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Vickers, Lewis, & Mountain Guns

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Old 12-29-2012, 10:15 PM   #1
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Default Vickers, Lewis, & Mountain Guns

These are WWI short range guns, I think all of them meant to be relatively light and portable so they could be transported and used in mountains.

would appreciate any information from anyone who knows about their operations, especially what they are especially good for and what problems can arise.

The Vickers was used, for example, by T.E. Laurence against the Turks when the Ottoman Empire and the Brits were fighting in the Middle East.

doing research for writing project

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Old 12-30-2012, 12:05 AM   #2
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The Vickers was a fairly heavy weapon that was better suited to defence where as the Lewis Gun was a bit lighter and was used both on the ground and mounted to British aircraft.
The Vicker's was water cooled which can present problems if the water boiled off where as the Lewis was air cooled.

The Vickers MG's were the British main defence gun in the trenches that had a range of around 3700yds approximately firing a .303 bullet. Used in defence with interlocking fields of fire they were absolutely deadly. Here's some info on the Mk.1 Vickers.

Method of Feed Fabric belt from right side
Belt Capacity - 250 rounds.
Construction - canvas with brass separating strips
Weight Empty - 30 lbs.
With water - 40 lbs. (approx.)
Length 3 ft., 7 in.
Barrel Length - 28.4 in.
Calibre - .303-in.
Rifling - number of grooves - 5; twist - 1 turn in 10 in.; direction - to the left; depth - .005 in. to .008 in.; width of lands - .0936 in.
Sights Type - aperture and blade.
Range adjustment - using Plate, Graduated, Tangent Sight, No. 2 Mk. 1 for Mk. 7 ammunition - 100 to 2900 yd.
Range adjustment - using Plate, Graduated, Tangent Sight, No. 2 Mk. 2 for Mk. 8z ammunition - 100 to 3700 yd.
Sight base - (radius) - 36 in. (approx.)
Cyclic rate of fire 450 to 550 rounds per minute.
Method of breech locking Toggle joint.
System of operation Recoil, gas assisted.
Change lever Nil - full automatic only.
Type of cooling Liquid cooling
Capacity of barrel casing 7 pints (approx.)
Number of rounds required to boil water 600 (continuous firing)
Rate of evaporation 1.5 pints per 1000 rounds
Ammunition Cartridges, S.A. Ball, .303 in., Mk. 7, Mk. 7z or Mk. 8z, or Tracer or A.P.

The Lewis gun was used in both ground and air defence and it also fired a .303 bullet.

Type: Light machine gun
Country of Origin: United States & United Kingdom
Designed: 1911
Produced: 1913-1942
In Service: 1914-1953
Designer: Samuel McClean & Colonel Isaac Newton Lewis
Birmingham Small Arms Co.
Savage Arms Co.

Anti-Aircraft configuration
Light Infantry Pattern
Savage M1917
Model 15: 28 pounds (13 kg)
Mks I-V, Aircraft Pattern: 16.975 lb (7.7 kg)
Length: 50.5 inches (1,280 mm)
Barrel Length: 26.5 inches (670 mm)
Width: 4.5 inches (110 mm)
Cartridge: 0.303 British .30-06 Springfield
Action: Gas operated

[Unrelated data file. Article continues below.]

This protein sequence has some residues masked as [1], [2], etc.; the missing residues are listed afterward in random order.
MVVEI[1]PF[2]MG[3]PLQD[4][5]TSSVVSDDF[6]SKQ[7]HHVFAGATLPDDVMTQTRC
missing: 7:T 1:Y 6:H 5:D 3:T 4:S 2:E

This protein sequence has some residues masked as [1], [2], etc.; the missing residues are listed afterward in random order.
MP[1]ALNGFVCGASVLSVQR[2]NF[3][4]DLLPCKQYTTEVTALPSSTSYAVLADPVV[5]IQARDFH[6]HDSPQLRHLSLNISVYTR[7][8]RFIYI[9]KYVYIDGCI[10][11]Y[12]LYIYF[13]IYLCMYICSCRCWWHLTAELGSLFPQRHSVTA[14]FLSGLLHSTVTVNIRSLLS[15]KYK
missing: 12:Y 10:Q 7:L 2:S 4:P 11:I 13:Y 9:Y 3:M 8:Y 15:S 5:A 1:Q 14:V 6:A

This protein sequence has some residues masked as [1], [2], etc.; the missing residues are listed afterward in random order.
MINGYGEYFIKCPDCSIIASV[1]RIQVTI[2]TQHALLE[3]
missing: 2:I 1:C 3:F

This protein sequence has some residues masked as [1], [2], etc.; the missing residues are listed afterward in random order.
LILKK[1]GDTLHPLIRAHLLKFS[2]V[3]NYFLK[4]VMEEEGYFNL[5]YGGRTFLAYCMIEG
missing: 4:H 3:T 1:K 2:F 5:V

Rate of Fire: 500-600 rpm
Muzzle Velocity: 2,440 feet per second (740 m/s)
Effective Range: 880 yards (800 m)
Maximum Range: 3,500 yards (3,200 m)
Cooling Systm: Air Cooled
Feed System: 47 or 97-round drum magazine
Sights: Blade and Tangent Leaf

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Last edited by hairbear1; 12-30-2012 at 12:09 AM.
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Old 12-30-2012, 03:38 PM   #3
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both the Lewis and Vickers guns you refer to are machine guns that would be called light arms.

I was hoping to research more light artillery, i.e., a small cannon.

It appears the name Vickers was also applied to a light cannon used by the British in their colonies:

"The QF 2.95 inch mountain gun was the designation given by the British to a Vickers 75mm calibre gun."
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Old 12-30-2012, 03:43 PM   #4
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I knew a Class III legal owner that had a Vickers water cooled, tripod mounted MG . I visited there once when some Police Officers were there firing it. They were pretty heavy thumbed and to my notion wasted a lot of expensive .303 ammo. When asked if I wanted to fire the gun, I did but remembered my Marine Corps training regarding MGs and attempted to fire single shots and after two or three attempts was able to do so. But most tries were two to four rounds fired.

We were taught that the enemy will put a mortor round where they see muzzle flashes or see aMG so keep the firing that they do not discover the location of the gun. And by the way, the cartridges were in a fabric type belt, not metal links as in American Browning MGs.
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Old 01-10-2013, 08:19 PM   #5
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As others have said the Vickers would be quite a chore to hump up and down mountains as they are quite heavy. I estimate my Vickers with tripod about 80 lbs. The Lewis on the other hand is much lighter I estimate mine in the 20 lbs range. It wold be much easier to carry in rough terrain. There are plenty of parts still available for the Vickers.The Lewis not so much.

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